Don’t most multimeters already have current measurement ranges? Well, of course they do. But most multimeters, be they a no-name $10 hardware store throwaway model or a $1000 highly-accurate brand-name meter, all suffer from two rather annoying issues with their current measurement ranges – burden voltage and reduced accuracy.
The biggest problem with current measurement ranges is burden voltage. This is the voltage that the internal current shunt resistor drops as the circuit’s current passes through it.
The burden voltage is typically specified in millivolts per Amps (mV/
A). The value will change for different current ranges, so you might have 1mV/A, 1mV/mA and 1mV/μA for example.
Normally, you may not give burden voltage a second thought, as like many, you probably think it’s fairly insignificant in most applications. In fact, most people would be hard-pressed to tell you what the burden voltage of their particular multimeter actually is. It’s usually buried away in the user manual, if it’s mentioned at all. Next time you borrow a colleague’s meter, ask them what the burden voltage is, and watch their reaction!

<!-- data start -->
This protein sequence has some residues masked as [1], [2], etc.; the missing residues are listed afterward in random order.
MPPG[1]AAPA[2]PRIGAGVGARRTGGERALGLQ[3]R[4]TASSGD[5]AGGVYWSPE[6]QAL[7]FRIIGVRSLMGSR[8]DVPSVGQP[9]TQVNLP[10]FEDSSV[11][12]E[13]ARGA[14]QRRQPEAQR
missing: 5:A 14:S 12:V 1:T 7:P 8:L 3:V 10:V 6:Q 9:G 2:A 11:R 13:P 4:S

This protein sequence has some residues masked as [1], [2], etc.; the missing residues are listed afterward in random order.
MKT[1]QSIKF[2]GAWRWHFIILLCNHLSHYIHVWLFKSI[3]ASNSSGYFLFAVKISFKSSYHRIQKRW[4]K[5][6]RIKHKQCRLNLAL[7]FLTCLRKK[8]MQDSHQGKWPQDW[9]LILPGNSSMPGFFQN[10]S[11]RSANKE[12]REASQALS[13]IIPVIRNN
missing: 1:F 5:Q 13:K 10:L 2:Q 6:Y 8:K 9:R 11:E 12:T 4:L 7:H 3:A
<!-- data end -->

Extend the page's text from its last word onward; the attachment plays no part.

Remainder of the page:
At small displayed currents, the burden voltage is usually not an issue but at larger displayed currents (relative to full-scale) the burden voltage can be very high, even in the order of several volts! This can often force you to use a higher current range (with a lower-value shunt resistor), with subsequent loss of resolution and (often) accuracy.
You may in fact have encountered this many times, with your circuit either not working or “playing up” on too low a current range. That’s the burden voltage at work, starving your circuit of the voltage it needs to function correctly. You usually have no option but to reluctantly switch to a higher current range to lessen the effect.
The problem can also be highlighted with the many 4½-digit or “10000 count” meters on the market. In theory, they allow you to get an extra digit of resolution over a 3½-digit meter. But you may now find yourself trying to measure, for example, 990.0μA on the 1mA range with a burden voltage of just under 1V. Can your circuit really handle a 1V drop?
The burden voltage of a multimeter is determined primarily by the shunt resistor used for measurement. However, on the higher current ranges (mA & A) it also includes the protection fuse resistance and, to a much lesser extent, any switch and test lead contact resistance. Some manufacturers will specify it as a total or just the shunt resistor, or in many cases not mention it at all!
Some meters will specify it as a maximum voltage drop only. For example, “300mV max”. In this case, to get the mV/A value, you simply divide that voltage by the full-scale range current.